Identifying an area where a company is falling short can lead to a conversation about how they should begin to approach it and what type of assistance they may need to do so. It’s helpful to have additional ESG subject matter experts available to the analyst team who can lend their experience working with other companies that have already gone through the process of establishing ESG best practices, such as creating ESG metrics, hiring personnel to oversee adherence to ESG policies, aligning employee compensation with ESG-friendly practices and producing reports relating to ESG activities. Since many small companies do not yet have this structure in place, we see significant opportunities to partner and create value for both companies and investors.

A path forward

We believe implementing robust ESG analysis is a natural fit for investors like us who have a history of partnering with companies and actively engaging with management. Established trust and an open line of communication can make the difference between a company listening to the advice or not. It is also helpful to have a thorough working knowledge of the industry in which the company operates, so the possible ESG pitfalls and other business risks can be thoroughly assessed. Familiarity with the corporate financial situation and business operations are also essential. We believe these pieces fit together to inform what ESG-related issues the company should work to improve when it develops and adopts its new practices.


It is our opinion that a bias toward quality businesses, long a hallmark of our approach, is also helpful for maintaining a focus on ESG investing. We think companies that have a track record of growth, less leverage than their peers and higher profit margins display discipline, which can stem from tight governance standards. In turn, well-developed governance standards can lead to alignment of corporate interests with business sustainability, which we view as a key ingredient for long-term value creation.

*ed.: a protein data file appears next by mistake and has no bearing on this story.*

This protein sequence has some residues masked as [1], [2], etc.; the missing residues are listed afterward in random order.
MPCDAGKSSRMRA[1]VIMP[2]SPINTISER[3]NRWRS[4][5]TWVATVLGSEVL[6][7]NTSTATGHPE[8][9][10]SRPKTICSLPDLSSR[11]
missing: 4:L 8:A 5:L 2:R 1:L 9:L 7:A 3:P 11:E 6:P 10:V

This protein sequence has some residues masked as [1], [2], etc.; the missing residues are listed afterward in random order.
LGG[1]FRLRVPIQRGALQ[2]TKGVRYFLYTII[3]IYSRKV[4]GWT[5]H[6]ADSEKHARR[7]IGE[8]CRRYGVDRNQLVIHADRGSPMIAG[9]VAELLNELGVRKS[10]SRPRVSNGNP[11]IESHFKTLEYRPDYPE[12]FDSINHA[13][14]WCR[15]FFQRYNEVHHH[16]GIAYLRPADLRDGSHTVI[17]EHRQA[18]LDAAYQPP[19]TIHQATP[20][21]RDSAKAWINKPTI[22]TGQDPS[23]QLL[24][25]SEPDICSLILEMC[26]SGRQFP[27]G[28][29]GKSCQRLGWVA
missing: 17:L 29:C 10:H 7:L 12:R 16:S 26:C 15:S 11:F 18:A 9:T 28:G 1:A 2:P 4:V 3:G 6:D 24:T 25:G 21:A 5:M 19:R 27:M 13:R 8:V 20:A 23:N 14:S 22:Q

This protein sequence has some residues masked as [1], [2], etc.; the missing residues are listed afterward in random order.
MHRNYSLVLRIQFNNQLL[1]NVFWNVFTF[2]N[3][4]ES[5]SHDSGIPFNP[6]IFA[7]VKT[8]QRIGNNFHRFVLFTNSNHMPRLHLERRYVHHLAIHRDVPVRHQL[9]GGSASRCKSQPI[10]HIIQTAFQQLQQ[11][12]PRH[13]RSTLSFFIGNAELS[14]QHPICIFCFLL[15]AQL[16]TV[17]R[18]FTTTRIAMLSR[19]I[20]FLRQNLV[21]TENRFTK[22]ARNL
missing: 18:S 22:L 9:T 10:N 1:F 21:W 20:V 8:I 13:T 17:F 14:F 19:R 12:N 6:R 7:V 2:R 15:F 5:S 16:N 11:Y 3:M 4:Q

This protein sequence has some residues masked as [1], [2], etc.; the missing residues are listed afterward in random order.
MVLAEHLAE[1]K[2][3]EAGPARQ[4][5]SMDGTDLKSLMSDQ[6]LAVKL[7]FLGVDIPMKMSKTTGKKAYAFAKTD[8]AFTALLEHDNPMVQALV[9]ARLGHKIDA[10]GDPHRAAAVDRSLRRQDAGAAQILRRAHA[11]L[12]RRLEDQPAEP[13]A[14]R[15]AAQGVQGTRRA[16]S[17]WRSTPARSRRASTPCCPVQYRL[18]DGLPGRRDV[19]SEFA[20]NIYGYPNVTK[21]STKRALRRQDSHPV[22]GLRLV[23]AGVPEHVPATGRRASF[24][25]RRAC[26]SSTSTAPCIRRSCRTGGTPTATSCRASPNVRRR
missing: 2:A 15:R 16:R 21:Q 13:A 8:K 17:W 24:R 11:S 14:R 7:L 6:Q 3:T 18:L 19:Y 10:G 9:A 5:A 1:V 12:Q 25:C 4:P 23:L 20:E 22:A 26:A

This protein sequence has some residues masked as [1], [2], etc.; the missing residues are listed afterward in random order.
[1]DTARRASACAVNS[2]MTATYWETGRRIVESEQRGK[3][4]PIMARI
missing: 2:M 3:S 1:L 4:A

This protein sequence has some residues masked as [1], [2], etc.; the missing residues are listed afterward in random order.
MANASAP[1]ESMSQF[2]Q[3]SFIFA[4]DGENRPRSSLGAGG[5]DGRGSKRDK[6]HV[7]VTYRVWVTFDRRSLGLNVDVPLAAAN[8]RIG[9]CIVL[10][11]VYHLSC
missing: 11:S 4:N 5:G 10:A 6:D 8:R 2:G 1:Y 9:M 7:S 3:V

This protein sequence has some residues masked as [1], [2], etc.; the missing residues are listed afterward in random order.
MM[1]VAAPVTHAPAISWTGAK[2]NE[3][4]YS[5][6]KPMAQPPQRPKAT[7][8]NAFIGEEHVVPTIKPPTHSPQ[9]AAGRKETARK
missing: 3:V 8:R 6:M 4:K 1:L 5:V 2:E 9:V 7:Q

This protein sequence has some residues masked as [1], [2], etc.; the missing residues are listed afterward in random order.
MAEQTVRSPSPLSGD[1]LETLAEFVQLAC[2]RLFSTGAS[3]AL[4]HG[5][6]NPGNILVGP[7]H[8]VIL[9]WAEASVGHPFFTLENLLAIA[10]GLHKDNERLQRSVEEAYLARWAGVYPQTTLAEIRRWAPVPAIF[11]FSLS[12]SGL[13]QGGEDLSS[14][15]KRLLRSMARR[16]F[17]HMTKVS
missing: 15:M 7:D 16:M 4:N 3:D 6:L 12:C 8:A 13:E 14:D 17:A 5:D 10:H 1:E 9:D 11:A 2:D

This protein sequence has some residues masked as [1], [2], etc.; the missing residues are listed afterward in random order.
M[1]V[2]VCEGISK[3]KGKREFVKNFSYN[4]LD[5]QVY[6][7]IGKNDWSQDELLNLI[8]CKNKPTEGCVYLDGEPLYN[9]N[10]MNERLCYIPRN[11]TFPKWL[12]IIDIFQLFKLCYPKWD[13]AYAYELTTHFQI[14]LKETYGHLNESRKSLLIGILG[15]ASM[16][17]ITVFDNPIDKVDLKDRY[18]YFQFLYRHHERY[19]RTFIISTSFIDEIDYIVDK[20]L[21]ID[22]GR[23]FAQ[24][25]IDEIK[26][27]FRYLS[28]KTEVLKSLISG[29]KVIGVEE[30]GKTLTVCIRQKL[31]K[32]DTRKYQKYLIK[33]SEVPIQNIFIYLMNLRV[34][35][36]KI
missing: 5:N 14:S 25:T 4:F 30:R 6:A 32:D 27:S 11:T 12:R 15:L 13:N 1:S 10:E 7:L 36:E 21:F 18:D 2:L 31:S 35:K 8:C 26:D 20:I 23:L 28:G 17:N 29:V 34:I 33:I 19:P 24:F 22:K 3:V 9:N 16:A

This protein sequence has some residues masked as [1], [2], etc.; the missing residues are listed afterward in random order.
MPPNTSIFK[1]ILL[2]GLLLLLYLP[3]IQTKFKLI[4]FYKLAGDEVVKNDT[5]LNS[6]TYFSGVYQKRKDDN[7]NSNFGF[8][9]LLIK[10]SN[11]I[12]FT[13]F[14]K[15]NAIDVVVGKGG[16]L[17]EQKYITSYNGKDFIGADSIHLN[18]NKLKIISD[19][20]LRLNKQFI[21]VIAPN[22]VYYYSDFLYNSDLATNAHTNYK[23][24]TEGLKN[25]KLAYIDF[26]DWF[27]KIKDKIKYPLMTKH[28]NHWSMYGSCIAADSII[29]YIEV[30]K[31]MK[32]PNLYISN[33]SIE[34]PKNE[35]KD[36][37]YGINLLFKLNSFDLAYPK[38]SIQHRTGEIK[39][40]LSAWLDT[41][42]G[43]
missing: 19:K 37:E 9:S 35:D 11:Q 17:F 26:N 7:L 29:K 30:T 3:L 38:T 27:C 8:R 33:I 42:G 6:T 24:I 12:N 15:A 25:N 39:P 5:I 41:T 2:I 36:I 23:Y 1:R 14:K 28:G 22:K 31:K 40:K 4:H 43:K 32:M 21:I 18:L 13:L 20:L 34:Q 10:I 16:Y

We think the lack of ESG policy adoption by small companies is a significant opportunity to not only have a positive impact on corporate practices but to also create value for shareholders by leading companies toward more sustainable long-term goals. We take pride in being ahead of the curve when it comes to ESG focus and hope additional companies and investors will join the effort to give small-company ESG a prominent place on the map.



  1. Sources: FactSet, MSCI, as of 12/31/21. Indexes are unmanaged and one cannot directly invest in them. They do not include fees, expenses or sales charges. MSCI makes no warranties and shall have no liability with respect to any MSCI data reproduced herein. No further redistribution or use is permitted. This report is not prepared or endorsed by MSCI. Past performance is not an indicator or a guarantee of future results.



What Are the Risks?


All investments involve risks, including possible loss of principal. The value of investments can go down as well as up, and investors may not get back the full amount invested. Generally, those offering potential for higher returns are accompanied by a higher degree of risk. Stock prices fluctuate, sometimes rapidly and dramatically, due to factors affecting individual companies, particular industries or sectors, or general market conditions. Investments in smaller-company stocks carry special risks as such stocks have historically exhibited greater price volatility than larger-company stocks, particularly over the short term. Value securities may not increase in price as anticipated or may decline further in value. Additionally, smaller companies often have relatively small revenues, limited product lines and a small market share.  Special risks are associated with foreign investing, including currency fluctuations, economic instability and political developments. Investments in emerging markets involve heightened risks related to the same factors, in addition to those associated with these markets’ smaller size, lesser liquidity and lack of established legal, political, business and social frameworks to support securities markets.


Environmental, Social and Governance (ESG) managers may take into consideration factors beyond traditional financial information to select securities, which could result in relative investment performance deviating from other strategies or broad market benchmarks, depending on whether such sectors or investments are in or out of favor in the market. Further, ESG strategies may rely on certain values-based criteria to eliminate exposures found in similar strategies or broad market benchmarks, which could also result in relative investment performance deviating.


The managers’ environmental social and governance (ESG) investment strategies may limit the types and number of investment opportunities available and, as a result, may underperform strategies that are not subject to such criteria. ESG factors or criteria are subjective and qualitative, and the analysis by the manager may not always accurately assess ESG practices of a security or issuer, or reflect the opinions of other investors or advisors.


For actively managed ETFs, there is no guarantee that the manager’s investment decisions will produce the desired results.